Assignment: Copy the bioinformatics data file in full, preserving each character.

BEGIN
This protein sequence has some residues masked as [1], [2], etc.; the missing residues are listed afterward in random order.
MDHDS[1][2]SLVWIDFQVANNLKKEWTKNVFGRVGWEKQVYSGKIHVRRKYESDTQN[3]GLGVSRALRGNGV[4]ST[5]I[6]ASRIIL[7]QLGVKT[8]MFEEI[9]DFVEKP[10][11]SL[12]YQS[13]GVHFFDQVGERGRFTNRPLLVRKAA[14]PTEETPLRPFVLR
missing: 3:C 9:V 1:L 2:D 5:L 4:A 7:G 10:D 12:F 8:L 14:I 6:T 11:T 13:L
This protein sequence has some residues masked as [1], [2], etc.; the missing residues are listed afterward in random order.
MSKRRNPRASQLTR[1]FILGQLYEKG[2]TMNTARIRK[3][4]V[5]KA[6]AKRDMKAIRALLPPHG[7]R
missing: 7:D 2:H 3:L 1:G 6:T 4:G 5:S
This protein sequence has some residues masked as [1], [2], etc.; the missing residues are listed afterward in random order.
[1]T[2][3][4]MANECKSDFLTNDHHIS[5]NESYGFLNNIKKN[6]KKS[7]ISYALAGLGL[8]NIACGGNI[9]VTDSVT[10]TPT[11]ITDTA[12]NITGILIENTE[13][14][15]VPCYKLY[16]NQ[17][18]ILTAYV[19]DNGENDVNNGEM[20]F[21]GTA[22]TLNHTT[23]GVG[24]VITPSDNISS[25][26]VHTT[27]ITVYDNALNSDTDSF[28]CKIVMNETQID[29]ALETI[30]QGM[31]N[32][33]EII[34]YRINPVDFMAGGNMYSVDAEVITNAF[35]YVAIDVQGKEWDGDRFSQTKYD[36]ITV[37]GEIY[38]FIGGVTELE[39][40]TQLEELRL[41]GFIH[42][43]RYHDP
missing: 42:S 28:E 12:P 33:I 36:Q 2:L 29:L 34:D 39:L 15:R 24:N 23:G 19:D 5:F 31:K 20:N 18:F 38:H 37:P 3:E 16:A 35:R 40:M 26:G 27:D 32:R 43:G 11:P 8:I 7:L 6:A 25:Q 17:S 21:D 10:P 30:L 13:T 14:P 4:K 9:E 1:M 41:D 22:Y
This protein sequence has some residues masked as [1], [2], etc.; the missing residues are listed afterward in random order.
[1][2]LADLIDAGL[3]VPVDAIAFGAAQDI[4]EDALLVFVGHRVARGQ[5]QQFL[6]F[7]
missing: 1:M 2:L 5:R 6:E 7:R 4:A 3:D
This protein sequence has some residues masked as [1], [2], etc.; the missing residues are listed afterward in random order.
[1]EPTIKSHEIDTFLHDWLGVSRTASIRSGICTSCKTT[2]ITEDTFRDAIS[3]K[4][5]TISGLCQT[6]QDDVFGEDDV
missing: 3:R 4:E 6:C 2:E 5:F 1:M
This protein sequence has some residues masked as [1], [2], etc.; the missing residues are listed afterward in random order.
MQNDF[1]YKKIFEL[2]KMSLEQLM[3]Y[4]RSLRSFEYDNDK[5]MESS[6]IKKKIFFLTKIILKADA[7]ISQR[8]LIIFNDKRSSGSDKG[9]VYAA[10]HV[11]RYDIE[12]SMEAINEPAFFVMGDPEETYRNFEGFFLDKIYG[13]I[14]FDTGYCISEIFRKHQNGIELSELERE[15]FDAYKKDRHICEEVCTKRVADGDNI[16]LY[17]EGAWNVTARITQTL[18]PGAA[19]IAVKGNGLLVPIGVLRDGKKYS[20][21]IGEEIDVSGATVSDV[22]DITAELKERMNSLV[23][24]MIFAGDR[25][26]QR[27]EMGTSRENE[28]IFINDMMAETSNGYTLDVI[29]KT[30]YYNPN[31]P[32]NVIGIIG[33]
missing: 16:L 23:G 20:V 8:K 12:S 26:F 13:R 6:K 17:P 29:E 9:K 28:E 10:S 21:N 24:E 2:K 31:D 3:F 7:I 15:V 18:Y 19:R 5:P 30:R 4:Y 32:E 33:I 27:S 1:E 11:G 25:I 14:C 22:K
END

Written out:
This protein sequence has some residues masked as [1], [2], etc.; the missing residues are listed afterward in random order.
MDHDS[1][2]SLVWIDFQVANNLKKEWTKNVFGRVGWEKQVYSGKIHVRRKYESDTQN[3]GLGVSRALRGNGV[4]ST[5]I[6]ASRIIL[7]QLGVKT[8]MFEEI[9]DFVEKP[10][11]SL[12]YQS[13]GVHFFDQVGERGRFTNRPLLVRKAA[14]PTEETPLRPFVLR
missing: 3:C 9:V 1:L 2:D 5:L 4:A 7:G 10:D 12:F 8:L 14:I 6:T 11:T 13:L
This protein sequence has some residues masked as [1], [2], etc.; the missing residues are listed afterward in random order.
MSKRRNPRASQLTR[1]FILGQLYEKG[2]TMNTARIRK[3][4]V[5]KA[6]AKRDMKAIRALLPPHG[7]R
missing: 7:D 2:H 3:L 1:G 6:T 4:G 5:S
This protein sequence has some residues masked as [1], [2], etc.; the missing residues are listed afterward in random order.
[1]T[2][3][4]MANECKSDFLTNDHHIS[5]NESYGFLNNIKKN[6]KKS[7]ISYALAGLGL[8]NIACGGNI[9]VTDSVT[10]TPT[11]ITDTA[12]NITGILIENTE[13][14][15]VPCYKLY[16]NQ[17][18]ILTAYV[19]DNGENDVNNGEM[20]F[21]GTA[22]TLNHTT[23]GVG[24]VITPSDNISS[25][26]VHTT[27]ITVYDNALNSDTDSF[28]CKIVMNETQID[29]ALETI[30]QGM[31]N[32][33]EII[34]YRINPVDFMAGGNMYSVDAEVITNAF[35]YVAIDVQGKEWDGDRFSQTKYD[36]ITV[37]GEIY[38]FIGGVTELE[39][40]TQLEELRL[41]GFIH[42][43]RYHDP
missing: 42:S 28:E 12:P 33:I 36:Q 2:L 29:L 34:D 39:L 15:R 24:N 23:G 19:D 5:F 31:K 20:N 18:F 38:H 37:P 3:E 16:A 35:R 40:M 26:G 27:D 32:R 43:G 11:P 8:I 7:L 6:A 25:Q 17:S 21:D 10:P 30:L 13:T 14:P 4:K 9:E 1:M 41:D 22:Y
This protein sequence has some residues masked as [1], [2], etc.; the missing residues are listed afterward in random order.
[1][2]LADLIDAGL[3]VPVDAIAFGAAQDI[4]EDALLVFVGHRVARGQ[5]QQFL[6]F[7]
missing: 1:M 2:L 5:R 6:E 7:R 4:A 3:D
This protein sequence has some residues masked as [1], [2], etc.; the missing residues are listed afterward in random order.
[1]EPTIKSHEIDTFLHDWLGVSRTASIRSGICTSCKTT[2]ITEDTFRDAIS[3]K[4][5]TISGLCQT[6]QDDVFGEDDV
missing: 3:R 4:E 6:C 2:E 5:F 1:M
This protein sequence has some residues masked as [1], [2], etc.; the missing residues are listed afterward in random order.
MQNDF[1]YKKIFEL[2]KMSLEQLM[3]Y[4]RSLRSFEYDNDK[5]MESS[6]IKKKIFFLTKIILKADA[7]ISQR[8]LIIFNDKRSSGSDKG[9]VYAA[10]HV[11]RYDIE[12]SMEAINEPAFFVMGDPEETYRNFEGFFLDKIYG[13]I[14]FDTGYCISEIFRKHQNGIELSELERE[15]FDAYKKDRHICEEVCTKRVADGDNI[16]LY[17]EGAWNVTARITQTL[18]PGAA[19]IAVKGNGLLVPIGVLRDGKKYS[20][21]IGEEIDVSGATVSDV[22]DITAELKERMNSLV[23][24]MIFAGDR[25][26]QR[27]EMGTSRENE[28]IFINDMMAETSNGYTLDVI[29]KT[30]YYNPN[31]P[32]NVIGIIG[33]
missing: 16:L 23:G 20:V 8:K 12:S 26:F 13:R 6:K 17:P 29:E 9:K 28:E 10:S 21:N 24:E 2:K 31:D 3:F 7:I 15:V 18:Y 19:R 5:P 30:R 4:Y 32:E 33:I 27:S 1:E 11:G 25:I 14:C 22:K